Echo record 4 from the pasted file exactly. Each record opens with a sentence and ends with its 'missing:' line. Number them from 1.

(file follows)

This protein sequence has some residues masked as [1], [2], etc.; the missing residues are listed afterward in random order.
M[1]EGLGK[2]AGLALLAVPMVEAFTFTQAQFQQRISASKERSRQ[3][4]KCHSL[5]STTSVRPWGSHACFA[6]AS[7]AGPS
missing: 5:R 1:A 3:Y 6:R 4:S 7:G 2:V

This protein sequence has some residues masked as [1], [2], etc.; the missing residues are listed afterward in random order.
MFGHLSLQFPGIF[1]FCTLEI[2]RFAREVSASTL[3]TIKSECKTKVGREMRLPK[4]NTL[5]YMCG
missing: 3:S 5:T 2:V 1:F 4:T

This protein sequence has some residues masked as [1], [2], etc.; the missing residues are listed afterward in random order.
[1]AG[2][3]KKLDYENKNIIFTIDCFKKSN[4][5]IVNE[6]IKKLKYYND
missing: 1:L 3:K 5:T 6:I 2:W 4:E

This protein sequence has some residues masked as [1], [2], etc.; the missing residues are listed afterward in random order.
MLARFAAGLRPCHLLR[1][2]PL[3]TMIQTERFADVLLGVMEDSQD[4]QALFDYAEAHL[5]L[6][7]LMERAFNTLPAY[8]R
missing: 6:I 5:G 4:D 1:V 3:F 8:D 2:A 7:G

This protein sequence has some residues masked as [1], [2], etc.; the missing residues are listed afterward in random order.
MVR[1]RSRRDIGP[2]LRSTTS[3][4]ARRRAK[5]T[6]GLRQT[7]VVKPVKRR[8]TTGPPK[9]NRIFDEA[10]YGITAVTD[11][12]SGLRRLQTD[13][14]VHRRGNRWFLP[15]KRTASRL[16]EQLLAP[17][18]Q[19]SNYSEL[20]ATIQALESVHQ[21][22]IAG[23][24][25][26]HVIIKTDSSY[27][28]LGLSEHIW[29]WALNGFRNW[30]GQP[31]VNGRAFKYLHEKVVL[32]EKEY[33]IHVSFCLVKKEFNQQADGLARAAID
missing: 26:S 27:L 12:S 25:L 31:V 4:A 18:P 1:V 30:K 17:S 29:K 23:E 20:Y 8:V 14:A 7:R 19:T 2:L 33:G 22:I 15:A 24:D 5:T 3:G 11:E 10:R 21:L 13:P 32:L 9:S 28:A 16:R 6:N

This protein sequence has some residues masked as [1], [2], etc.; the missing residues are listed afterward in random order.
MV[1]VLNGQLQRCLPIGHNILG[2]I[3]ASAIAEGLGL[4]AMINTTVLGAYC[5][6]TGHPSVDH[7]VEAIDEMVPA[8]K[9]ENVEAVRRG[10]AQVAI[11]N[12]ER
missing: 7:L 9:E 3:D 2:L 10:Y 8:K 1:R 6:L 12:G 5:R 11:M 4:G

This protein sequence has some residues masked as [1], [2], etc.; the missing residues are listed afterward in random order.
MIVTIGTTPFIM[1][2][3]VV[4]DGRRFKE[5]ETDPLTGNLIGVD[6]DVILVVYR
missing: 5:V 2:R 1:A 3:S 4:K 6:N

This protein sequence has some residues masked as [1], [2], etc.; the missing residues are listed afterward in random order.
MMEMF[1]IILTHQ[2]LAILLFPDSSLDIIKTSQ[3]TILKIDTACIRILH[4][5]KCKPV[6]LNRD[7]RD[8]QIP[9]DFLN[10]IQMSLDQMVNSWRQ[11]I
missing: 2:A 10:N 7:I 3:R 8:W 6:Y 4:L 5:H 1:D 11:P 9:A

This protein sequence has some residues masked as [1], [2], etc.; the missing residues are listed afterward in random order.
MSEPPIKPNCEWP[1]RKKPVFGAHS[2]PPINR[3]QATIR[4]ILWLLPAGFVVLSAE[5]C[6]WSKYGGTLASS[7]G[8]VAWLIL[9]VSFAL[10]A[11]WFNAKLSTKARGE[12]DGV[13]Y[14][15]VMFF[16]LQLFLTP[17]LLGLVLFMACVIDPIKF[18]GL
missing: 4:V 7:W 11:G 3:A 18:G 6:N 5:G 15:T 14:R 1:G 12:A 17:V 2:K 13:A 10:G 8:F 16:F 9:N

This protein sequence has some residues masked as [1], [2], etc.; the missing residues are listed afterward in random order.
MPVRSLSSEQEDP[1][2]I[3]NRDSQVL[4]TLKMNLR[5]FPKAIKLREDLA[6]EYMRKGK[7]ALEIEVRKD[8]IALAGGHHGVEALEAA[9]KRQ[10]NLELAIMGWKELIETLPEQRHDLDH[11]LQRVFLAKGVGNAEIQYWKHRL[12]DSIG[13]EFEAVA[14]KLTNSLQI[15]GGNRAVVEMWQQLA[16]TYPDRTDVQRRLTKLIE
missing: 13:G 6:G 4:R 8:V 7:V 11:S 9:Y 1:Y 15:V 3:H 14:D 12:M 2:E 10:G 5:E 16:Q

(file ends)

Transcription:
This protein sequence has some residues masked as [1], [2], etc.; the missing residues are listed afterward in random order.
MLARFAAGLRPCHLLR[1][2]PL[3]TMIQTERFADVLLGVMEDSQD[4]QALFDYAEAHL[5]L[6][7]LMERAFNTLPAY[8]R
missing: 6:I 5:G 4:D 1:V 3:F 8:D 2:A 7:G